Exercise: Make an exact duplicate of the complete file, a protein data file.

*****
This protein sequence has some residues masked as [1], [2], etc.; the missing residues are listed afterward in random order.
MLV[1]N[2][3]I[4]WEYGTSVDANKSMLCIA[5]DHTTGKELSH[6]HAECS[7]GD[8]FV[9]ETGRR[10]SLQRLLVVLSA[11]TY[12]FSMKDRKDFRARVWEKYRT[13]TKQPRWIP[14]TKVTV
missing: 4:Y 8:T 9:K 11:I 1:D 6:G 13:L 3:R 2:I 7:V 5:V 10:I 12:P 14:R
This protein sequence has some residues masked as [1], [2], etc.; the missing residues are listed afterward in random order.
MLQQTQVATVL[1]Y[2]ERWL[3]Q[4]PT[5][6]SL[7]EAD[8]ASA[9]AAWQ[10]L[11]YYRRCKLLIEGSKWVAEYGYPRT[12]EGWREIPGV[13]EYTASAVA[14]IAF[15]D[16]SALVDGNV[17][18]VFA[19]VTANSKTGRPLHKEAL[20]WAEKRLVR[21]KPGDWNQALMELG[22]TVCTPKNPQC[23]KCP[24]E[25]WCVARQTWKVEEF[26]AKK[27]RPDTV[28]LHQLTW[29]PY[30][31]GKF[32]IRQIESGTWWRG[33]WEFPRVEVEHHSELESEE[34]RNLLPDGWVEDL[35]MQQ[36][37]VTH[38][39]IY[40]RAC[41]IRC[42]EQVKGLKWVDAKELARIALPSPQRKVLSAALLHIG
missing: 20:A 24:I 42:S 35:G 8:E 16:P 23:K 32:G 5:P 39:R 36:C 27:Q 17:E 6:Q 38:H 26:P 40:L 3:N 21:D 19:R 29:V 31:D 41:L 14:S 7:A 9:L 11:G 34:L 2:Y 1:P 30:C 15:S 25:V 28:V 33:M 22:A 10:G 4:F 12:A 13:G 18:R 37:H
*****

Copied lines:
This protein sequence has some residues masked as [1], [2], etc.; the missing residues are listed afterward in random order.
MLV[1]N[2][3]I[4]WEYGTSVDANKSMLCIA[5]DHTTGKELSH[6]HAECS[7]GD[8]FV[9]ETGRR[10]SLQRLLVVLSA[11]TY[12]FSMKDRKDFRARVWEKYRT[13]TKQPRWIP[14]TKVTV
missing: 4:Y 8:T 9:K 11:I 1:D 6:G 13:L 3:R 2:I 7:V 5:V 10:I 12:P 14:R
This protein sequence has some residues masked as [1], [2], etc.; the missing residues are listed afterward in random order.
MLQQTQVATVL[1]Y[2]ERWL[3]Q[4]PT[5][6]SL[7]EAD[8]ASA[9]AAWQ[10]L[11]YYRRCKLLIEGSKWVAEYGYPRT[12]EGWREIPGV[13]EYTASAVA[14]IAF[15]D[16]SALVDGNV[17][18]VFA[19]VTANSKTGRPLHKEAL[20]WAEKRLVR[21]KPGDWNQALMELG[22]TVCTPKNPQC[23]KCP[24]E[25]WCVARQTWKVEEF[26]AKK[27]RPDTV[28]LHQLTW[29]PY[30][31]GKF[32]IRQIESGTWWRG[33]WEFPRVEVEHHSELESEE[34]RNLLPDGWVEDL[35]MQQ[36][37]VTH[38][39]IY[40]RAC[41]IRC[42]EQVKGLKWVDAKELARIALPSPQRKVLSAALLHIG
missing: 20:A 24:I 42:S 35:G 8:E 16:P 23:K 32:G 5:P 39:R 36:C 27:Q 17:E 6:Q 38:H 26:P 40:L 3:N 21:D 19:R 29:V 31:D 41:L 14:S 7:A 9:L 11:G 34:L 2:Y 1:P 30:C 15:S 25:V 28:V 33:M 22:A 10:G 4:F 12:A 13:G 18:R 37:H